Spring has Sprung!
After a long winter it is easy for us here in Bellingham to get excited for the summer months and all the great outdoor activities that are so easily accessible in our area. And what a better way to enjoy the outdoors than with our furry friends as companions! Whether running, biking, or hiking there are just a few things I would recommend when taking your dogs on the trails. Please note all dogs come in different shapes and sizes so these are solely general recommendations that you can use to guide your dog’s activity level.
Exercise in general:
We must remember that like most of us our K9 companions have not been exercising as frequently over the winter and they are exercising “off the couch” as well. Dogs feel the excitement of getting to go hiking or running but they don’t always know that they need to ease themselves into being active again. We certainly want to avoid injuries that can occur in this time period. To ease this transition back to being more active in the warmer months I would recommend starting with lower intensity shorter duration activities. Initially, avoid “forced” activity such as activates where your dog must keep up (running, or biking), or must repeatedly chase sticks or balls. Dogs can’t say no or know when to stop because they get so excited and just want to keep going. Good options to start would be short walks/hikes including some off-leash time to explore if your dog does okay under these circumstances, and swimming. Low impact activity to help increase muscle strength and general fitness is a great option. Building this general fitness base can help decrease the incidence of injury and sudden wear and tear such as foot pad injuries that can be compared to us running for the first time resulting in blisters. Ideally, we can build this base over the course of one month. Shoot for at least 1 hour of combined daily exercise 5 days a week. Once we feel that our dog has a good base of general fitness then don’t be afraid of increasing the intensity gradually. Running and biking become fair game. Gradually increasing intensity is best. Initially aim for 30 minutes of higher intensity activity 2-3 times a week. Pay close attention to how your dog responds to the increase in intensity including how they respond during activity, how their feet look before and after, and how their mobility seems the next few days. If they seem sore, then adjust accordingly. If they seem to be handling things well then increase duration and eventually you will have a dog that can run for long periods injury free.
- Surface: Pay close attention to the surface you will be on as pavement can be more pounding, hot, or abrasive then some other surfaces.
- Heat: temperature when exercising can make a huge impact on how dogs respond to exercise as well as how their feet respond to wear. During the warmest summer days try to exercise in the cool hours of the morning or evening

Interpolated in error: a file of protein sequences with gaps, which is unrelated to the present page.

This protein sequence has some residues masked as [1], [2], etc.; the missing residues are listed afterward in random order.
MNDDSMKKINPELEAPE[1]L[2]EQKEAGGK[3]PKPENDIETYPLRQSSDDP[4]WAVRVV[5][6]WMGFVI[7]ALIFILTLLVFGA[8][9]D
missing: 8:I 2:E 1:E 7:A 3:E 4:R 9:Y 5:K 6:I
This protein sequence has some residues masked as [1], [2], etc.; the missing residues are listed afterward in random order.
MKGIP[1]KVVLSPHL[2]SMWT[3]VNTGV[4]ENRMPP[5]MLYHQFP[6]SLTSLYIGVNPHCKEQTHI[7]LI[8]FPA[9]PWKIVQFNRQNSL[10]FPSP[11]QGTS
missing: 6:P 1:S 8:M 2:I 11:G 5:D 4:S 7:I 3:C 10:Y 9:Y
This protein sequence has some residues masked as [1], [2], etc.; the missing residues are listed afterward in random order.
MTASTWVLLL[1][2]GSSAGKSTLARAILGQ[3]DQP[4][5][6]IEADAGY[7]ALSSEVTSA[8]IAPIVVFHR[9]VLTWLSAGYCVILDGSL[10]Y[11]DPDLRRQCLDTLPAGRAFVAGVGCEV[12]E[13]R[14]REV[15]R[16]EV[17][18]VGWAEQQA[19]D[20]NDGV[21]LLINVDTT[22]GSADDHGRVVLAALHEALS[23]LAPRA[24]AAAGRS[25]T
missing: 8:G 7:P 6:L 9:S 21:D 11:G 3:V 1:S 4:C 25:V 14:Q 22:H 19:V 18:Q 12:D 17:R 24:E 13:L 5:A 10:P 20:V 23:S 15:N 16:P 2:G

- Access to food and water: as a general rule, if you are going on an adventure long enough that you take food and water for yourself make sure you have a small snack and a water plan for your dogs as well
- Weight: maintaining a healthy weight is a very important aspect of your pets long term health. If your dog is overweight, consider more regular lower intensity exercise to aid in weight loss and avoid injury. Weight loss plans and goals should be carefully discussed with your veterinarian
- Young Dogs: dogs less than one year of age, in particular large breed dogs, still have open growth plates so their activity should be much more limited. Again avoid “forced” activity including running long distances, long duration ball chasing, or long duration of play with more adult dogs. Swimming is a great activity as it is low impact.
- Old Dogs: middle age to older dogs (greater than 8 years of age) tend to be more prone to soreness and other injuries after exercise. Consider avoiding higher intensity activity until a good base of fitness is apparent. Avoid long weekend warrior activities without proper training. If you notice any worsening in your older dog’s mobility discuss this with your veterinarian as joint supplements or other therapies may be indicated. Maintain appropriate exercise is important as dogs age and light regular activity is great even for dogs with arthritis as it helps maintain muscle mass and joint health.
- Collars/Harnesses: watch for any rub marks or abrasions at contact points and resize / refit as needed
- Vaccines and deworming: active dogs naturally encounter more in their environment than other pets. Two things to keep in mind would be to keep them current on their leptospirosis vaccine (for protection from a bacterium that can be found in standing water) and to deworm them regularly for intestinal parasites with Interceptor Plus.
- Other benefits: Not only is exercise good for your dog but they love it! It can help with some behavioral changes, training, and can even help make sure that you get out and be active as well
I hope these few ideas will help you and your dogs getting out and being active this summer! See you on the trails! – Dr. Mike Hinckley